Genus/species: Geochelone pardalis
The leopard tortoise is one of the largest mainland tortoises and has an elevated carapace that is tawny, yellow or buff, with brown centers to each scute with black radiations and spots. They are named for this coloring and pattern. They can reach about two feet (61 cm) in length and weigh up to 70 pounds (32 kg). The sexes are not obviously different in size. The male has a slightly concave plastron near the tail and a longer tail.
Distribution and Habitat
Leopard tortoises occur naturally throughout southern and eastern Africa from the coastal plains to elevations up to 10,000 feet (3,050 m) above sea level.
They occur in a variety of habitats, including grassland and scrub areas. Sheltering trees or bushes are necessary for them to escape the extreme midday tropical sun.
Diet in the Wild
They are herbivores and primarily eat grasses as well as succulent plants, toadstools, and fruit. They also eat old bones for calcium.
They are fed a prepared salad of kale, carrots, Denji hay, and tortoise pellets. In the summer, they have access to an outdoor yard where they graze on grass and mulberry browse.
Mating takes place in the spring, except in South Africa where it occurs in September and October. The breeding season tends to be longer in the northern part of their range. Males compete for females by pushing or butting one another until one is overturned. The winning male then approaches a female and smells the carapace, attempts to mount with neck outstretched, forefeet on the top of the carapace and hind feet on the ground.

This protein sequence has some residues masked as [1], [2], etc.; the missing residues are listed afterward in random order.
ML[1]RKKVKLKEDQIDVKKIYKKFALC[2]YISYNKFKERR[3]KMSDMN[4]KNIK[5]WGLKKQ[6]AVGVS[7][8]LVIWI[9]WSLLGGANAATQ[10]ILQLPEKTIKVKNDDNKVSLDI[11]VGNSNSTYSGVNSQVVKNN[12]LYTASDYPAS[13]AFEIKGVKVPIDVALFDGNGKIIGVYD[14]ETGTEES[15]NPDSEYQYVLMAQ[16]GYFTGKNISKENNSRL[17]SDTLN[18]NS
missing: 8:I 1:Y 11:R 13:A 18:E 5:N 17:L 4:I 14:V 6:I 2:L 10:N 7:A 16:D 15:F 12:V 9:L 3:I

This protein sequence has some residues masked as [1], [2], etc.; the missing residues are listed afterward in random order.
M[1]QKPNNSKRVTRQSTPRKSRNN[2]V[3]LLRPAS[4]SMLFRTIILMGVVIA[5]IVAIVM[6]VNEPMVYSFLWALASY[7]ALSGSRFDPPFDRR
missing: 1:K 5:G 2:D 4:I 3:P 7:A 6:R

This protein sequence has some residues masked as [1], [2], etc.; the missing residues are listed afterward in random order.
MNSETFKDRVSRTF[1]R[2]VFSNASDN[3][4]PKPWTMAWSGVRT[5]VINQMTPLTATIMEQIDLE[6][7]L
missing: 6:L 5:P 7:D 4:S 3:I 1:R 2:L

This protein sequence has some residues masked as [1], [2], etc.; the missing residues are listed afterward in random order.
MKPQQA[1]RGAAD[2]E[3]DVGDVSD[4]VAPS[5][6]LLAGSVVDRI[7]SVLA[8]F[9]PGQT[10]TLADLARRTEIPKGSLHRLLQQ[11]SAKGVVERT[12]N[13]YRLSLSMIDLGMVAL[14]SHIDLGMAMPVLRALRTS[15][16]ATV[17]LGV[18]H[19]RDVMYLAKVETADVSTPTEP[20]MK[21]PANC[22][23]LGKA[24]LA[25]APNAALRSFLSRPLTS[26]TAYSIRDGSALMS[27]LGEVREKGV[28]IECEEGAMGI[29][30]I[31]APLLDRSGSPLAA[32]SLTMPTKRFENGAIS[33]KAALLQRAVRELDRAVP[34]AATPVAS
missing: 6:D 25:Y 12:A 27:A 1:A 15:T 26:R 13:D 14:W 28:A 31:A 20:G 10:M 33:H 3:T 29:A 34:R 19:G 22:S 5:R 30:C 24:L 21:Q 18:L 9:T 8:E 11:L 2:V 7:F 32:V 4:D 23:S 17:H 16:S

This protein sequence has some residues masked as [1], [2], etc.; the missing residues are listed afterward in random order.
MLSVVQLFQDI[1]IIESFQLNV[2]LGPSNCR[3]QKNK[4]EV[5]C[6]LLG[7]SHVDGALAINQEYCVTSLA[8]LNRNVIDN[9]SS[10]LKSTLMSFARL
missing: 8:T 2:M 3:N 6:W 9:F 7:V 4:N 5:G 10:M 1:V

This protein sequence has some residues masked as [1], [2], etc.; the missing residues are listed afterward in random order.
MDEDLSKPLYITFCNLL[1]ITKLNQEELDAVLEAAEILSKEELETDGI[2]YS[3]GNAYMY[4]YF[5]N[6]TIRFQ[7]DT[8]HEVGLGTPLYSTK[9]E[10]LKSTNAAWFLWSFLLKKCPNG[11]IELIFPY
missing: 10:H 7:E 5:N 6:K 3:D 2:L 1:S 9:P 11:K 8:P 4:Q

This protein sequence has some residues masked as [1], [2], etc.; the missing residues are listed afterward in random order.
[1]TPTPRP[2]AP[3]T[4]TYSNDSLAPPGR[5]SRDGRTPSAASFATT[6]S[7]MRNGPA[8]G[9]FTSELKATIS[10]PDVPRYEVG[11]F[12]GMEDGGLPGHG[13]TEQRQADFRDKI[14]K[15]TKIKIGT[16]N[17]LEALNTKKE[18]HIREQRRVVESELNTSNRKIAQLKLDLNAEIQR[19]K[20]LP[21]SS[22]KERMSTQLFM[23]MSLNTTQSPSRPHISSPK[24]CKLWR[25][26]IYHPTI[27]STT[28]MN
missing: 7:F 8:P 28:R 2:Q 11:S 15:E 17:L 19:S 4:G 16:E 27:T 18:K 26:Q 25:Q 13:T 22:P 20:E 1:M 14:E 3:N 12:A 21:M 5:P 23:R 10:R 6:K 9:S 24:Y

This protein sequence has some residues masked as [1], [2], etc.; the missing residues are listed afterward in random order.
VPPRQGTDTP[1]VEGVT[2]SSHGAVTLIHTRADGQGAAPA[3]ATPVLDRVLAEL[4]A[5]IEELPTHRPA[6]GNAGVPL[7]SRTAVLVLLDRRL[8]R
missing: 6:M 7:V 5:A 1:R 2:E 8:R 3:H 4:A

Males emit deep-pitched groans or bellows while mounting. Up to 30 eggs, about 1.5 inches (3.8 cm) in diameter, are laid in a nest ten inches (25.4 cm) deep. Eggs hatch eight to 18 months later. When egg laying, tortoises and some turtles may moisten hard ground by voiding water.
Leopard tortoises may survive 75 years in captivity.
They are listed on CITES Appendix II. Some of the species of Genus Geochelone may be threatened, with only the Galapagos, Madagascar radiated, and angulated tortoises being on the endangered list. They are eaten by people.
Some believe that you can determine the age of a tortoise by counting the rings on its shell. However, this is not possible. The rings or scutes are formed during growth periods and leopard tortoises (like all tortoises) may grow at different times and rates during the year.